Review: The Great Hack will make you want to delete your Facebook account, data, self

Director    Karim Amer, Jehane Noujaim
Starring    David Carroll, Brittany Kaiser, Alexander Nix, Carole Cadwalladr
Release    24 JUL (US) 24 JUL (UK)


Grade A

Becky Suter

4th August 2019

Facebook went downhill as soon as your mum signed up. The day she arrived with her Farmville requests and then started phoning you in the middle of a work day asking why you hadn't yet taken the "Which Shoe Are You?" personality quiz, it was in decline. And not just because it was irritating when she (or it could have been your dad, I don't know your family) would wish people a happy birthday by commenting on old posts they'd made about broken dishwashers five years ago, or confusing the search bar with their status update ("Ma Suter is tesco opening times christmas thank you"). It went downhill because she, and then the rest of us by default, put weapons into the hands of people who wanted to spark a culture war and now we cannot guarantee fair elections worldwide.

Data has now overtaken oil as the world's most valuable resource, but how it got to this point is a dark and complex tale, one which The Great Hack admirably unravels. The harvesting of personal data by Cambridge Analytica without Facebook users' knowledge in order to influence their voting choices was a major worldwide scandal, and discovering just how far the tendrils spread is far beyond the sinking feeling experienced when your mum starting sending friend requests to all your work colleagues.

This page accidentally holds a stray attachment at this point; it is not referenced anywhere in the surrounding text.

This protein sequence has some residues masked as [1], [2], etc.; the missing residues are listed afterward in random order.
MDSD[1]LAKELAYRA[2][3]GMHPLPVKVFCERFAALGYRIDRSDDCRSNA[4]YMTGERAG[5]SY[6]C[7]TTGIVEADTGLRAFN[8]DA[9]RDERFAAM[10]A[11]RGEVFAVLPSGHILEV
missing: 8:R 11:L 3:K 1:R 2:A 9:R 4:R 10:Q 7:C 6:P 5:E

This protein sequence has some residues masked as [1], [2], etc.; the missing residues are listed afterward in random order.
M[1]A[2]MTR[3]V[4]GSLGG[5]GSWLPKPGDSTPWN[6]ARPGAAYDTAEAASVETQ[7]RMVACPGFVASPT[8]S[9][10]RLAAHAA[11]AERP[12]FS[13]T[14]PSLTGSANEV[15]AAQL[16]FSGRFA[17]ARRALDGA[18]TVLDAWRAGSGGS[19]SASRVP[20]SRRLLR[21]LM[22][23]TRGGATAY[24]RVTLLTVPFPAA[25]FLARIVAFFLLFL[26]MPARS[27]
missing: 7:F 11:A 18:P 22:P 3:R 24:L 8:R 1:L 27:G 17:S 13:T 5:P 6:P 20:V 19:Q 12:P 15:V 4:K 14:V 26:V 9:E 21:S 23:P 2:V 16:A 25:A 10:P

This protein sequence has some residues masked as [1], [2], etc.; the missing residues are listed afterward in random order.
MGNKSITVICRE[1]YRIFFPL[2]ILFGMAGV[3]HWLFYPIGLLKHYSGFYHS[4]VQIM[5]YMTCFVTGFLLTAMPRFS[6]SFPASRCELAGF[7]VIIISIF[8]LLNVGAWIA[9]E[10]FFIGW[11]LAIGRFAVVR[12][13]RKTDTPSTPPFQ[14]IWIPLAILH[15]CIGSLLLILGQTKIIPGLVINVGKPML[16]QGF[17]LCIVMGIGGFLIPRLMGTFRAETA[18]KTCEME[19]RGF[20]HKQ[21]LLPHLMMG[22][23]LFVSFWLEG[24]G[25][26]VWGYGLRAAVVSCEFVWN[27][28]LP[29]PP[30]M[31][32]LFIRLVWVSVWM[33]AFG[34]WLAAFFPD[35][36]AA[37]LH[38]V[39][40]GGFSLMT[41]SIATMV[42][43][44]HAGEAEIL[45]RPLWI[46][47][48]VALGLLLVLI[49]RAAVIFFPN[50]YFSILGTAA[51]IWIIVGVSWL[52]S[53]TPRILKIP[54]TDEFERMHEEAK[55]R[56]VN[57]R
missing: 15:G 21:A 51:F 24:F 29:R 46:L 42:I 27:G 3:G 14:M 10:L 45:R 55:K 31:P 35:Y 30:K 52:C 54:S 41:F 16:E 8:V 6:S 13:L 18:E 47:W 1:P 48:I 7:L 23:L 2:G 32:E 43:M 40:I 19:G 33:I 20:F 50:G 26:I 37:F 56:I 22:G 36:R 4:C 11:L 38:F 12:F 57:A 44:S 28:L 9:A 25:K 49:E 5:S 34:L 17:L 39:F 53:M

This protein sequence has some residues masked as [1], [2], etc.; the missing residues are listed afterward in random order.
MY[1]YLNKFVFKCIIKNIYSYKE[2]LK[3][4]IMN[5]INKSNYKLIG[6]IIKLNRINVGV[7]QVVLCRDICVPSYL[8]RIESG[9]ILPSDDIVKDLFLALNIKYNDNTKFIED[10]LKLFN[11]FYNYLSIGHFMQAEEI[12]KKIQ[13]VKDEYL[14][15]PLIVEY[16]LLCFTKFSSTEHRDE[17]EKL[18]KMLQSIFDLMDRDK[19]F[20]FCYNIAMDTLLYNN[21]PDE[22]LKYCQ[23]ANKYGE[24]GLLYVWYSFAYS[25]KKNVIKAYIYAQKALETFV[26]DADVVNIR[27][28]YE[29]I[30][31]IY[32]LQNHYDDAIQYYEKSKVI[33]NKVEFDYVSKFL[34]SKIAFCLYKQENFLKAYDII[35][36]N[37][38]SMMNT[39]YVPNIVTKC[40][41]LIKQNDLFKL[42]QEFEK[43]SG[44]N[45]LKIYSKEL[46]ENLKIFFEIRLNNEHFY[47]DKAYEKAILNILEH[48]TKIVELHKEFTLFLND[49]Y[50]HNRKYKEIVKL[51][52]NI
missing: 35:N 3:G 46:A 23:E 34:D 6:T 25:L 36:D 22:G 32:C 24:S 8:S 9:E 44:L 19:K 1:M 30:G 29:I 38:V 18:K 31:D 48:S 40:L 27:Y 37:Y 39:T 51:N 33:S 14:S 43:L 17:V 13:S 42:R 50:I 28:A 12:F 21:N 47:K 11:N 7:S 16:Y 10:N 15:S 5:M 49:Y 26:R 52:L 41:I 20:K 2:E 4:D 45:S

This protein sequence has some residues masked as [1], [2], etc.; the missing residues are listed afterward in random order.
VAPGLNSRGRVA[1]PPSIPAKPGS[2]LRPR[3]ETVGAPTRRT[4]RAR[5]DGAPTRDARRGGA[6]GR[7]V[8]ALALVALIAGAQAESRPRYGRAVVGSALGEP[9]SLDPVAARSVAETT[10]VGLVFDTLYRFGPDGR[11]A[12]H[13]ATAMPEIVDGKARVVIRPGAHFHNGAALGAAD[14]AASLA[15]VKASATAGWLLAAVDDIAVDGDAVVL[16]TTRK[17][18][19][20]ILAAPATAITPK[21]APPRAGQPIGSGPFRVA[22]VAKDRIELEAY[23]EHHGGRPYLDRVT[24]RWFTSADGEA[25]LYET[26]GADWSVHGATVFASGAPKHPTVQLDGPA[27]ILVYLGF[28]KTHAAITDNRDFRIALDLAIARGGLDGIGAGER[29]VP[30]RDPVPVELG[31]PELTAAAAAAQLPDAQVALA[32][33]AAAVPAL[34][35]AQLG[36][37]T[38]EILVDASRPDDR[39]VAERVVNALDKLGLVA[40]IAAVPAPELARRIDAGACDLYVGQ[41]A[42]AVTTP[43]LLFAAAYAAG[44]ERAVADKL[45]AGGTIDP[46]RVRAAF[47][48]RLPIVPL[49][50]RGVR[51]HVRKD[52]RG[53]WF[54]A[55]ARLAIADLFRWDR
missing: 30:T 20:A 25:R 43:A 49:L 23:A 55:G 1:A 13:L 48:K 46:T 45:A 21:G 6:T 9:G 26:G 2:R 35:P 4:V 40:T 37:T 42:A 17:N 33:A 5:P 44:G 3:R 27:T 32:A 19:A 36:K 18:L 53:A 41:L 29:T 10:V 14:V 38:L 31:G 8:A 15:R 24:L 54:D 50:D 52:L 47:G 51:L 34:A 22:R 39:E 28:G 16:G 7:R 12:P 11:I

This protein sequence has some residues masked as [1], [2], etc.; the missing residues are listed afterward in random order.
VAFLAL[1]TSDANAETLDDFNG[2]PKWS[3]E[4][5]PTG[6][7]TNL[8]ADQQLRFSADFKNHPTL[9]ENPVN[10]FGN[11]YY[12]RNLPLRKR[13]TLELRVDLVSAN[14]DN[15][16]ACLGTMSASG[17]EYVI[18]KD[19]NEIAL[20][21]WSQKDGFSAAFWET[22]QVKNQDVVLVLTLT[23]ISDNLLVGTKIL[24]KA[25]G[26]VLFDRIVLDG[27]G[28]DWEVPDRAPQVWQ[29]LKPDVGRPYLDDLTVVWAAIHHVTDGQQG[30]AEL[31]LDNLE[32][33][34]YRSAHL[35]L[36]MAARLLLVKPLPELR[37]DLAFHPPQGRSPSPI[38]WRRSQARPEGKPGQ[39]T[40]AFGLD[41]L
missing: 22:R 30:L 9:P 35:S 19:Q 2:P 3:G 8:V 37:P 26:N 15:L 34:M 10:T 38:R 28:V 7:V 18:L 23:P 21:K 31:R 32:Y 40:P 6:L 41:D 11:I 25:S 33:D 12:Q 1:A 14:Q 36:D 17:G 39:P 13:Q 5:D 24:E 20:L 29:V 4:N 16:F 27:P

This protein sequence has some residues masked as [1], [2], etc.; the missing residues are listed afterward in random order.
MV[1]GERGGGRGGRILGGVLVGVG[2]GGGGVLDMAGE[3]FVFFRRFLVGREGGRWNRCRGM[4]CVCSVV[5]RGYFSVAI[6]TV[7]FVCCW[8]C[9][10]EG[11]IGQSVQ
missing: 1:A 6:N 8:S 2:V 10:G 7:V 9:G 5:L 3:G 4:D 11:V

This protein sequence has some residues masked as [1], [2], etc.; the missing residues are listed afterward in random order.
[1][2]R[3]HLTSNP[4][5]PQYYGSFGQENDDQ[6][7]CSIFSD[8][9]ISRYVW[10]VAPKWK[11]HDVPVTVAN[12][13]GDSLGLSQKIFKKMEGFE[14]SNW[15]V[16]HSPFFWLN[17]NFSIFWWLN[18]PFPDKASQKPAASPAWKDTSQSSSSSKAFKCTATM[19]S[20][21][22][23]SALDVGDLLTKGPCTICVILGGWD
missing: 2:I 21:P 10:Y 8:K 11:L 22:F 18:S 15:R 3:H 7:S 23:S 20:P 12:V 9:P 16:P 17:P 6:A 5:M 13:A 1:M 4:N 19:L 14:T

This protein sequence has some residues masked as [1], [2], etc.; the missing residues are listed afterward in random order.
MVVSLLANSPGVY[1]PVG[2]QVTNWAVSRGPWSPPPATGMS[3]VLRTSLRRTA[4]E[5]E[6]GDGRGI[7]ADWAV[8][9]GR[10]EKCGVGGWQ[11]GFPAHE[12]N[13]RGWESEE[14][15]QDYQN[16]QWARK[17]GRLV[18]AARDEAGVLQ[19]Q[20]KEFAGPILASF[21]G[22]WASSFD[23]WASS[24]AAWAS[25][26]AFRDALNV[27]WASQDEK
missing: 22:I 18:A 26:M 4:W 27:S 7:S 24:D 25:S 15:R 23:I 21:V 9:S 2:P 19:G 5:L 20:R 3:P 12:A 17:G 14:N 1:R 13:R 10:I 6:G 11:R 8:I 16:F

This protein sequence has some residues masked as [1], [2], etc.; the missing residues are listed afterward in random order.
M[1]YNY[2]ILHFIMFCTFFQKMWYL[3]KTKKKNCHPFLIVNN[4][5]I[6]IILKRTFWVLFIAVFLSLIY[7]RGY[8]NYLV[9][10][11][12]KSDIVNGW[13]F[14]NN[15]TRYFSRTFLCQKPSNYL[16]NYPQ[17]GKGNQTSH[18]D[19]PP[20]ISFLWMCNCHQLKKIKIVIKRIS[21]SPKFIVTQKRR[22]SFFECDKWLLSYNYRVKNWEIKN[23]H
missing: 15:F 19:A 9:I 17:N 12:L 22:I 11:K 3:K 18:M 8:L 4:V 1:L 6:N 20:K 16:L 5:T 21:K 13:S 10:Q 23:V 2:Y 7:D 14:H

Recounting the scandal via the people who were on different sides of the story, it's a slick and alarming insight into how much our data is really worth. It's not so much about targeted adverts - thanks, I was thinking about buying a SodaStream, actually - but how every click can be used to manipulate you, from buying said SodaStream to voting in elections.

As the central figure in the story, New York professor David Carroll, puts it, Facebook provides "any buyer direct access to my emotional pulse". Our phones aren't really listening to us as we might suspect, but companies are making predictions about our behaviour based on data acquisition - for example, change your relationship status to "Engaged" and you'll be suddenly confronted by a slew of ads for wedding organisations based on your geographic information. Complete a fun quiz about which Sex and The City character you are, and you provide an insight into your personality traits, your likes, dislikes and political leanings for a dataset that can then be sold on to third companies without your knowledge. Not only that, by clicking on "I Agree" you also give permission for them to harvest data from all your friends on Facebook as well, even if they didn't take the quiz. Fuck you, mum.

I can't wait to find out which Teletubby I am!

As Carroll subsequently found out, trying to find out exactly what companies know about you is not straightforward: suspicious that Cambridge Analytica were kind of a "psyops contractor/Dark Ops unit" he requested his own personal data file (maybe he thought he was more of a Carrie than a Miranda). Rather than complying with the legal request, they took the hit on criminal charges instead for missing the deadline and pleaded guilty for not handing it over, like any non-suspect and totally above-the-line company would do.

Also pivotal to the tale is Guardian journalist Carole Cadwalladr, who broke the story on how Cambridge Analytica were involved in political campaigns around the globe. The 2016 referendum was seen by the company as a "Petri dish" experiment to see if targeted advertising could switch voters who were on the fence to passionate advocates. Unlucky for us, it was for the Leave side, and millions of adverts - or propaganda if you want to get all technical - targeted what CA called "persuadables", exploiting fear and playing on anger with a dash of nostalgia, pushing us down the slippery slope towards the Leave win and therefore greasing Boris Johnson into being PM, so we can blame your mum for that as well.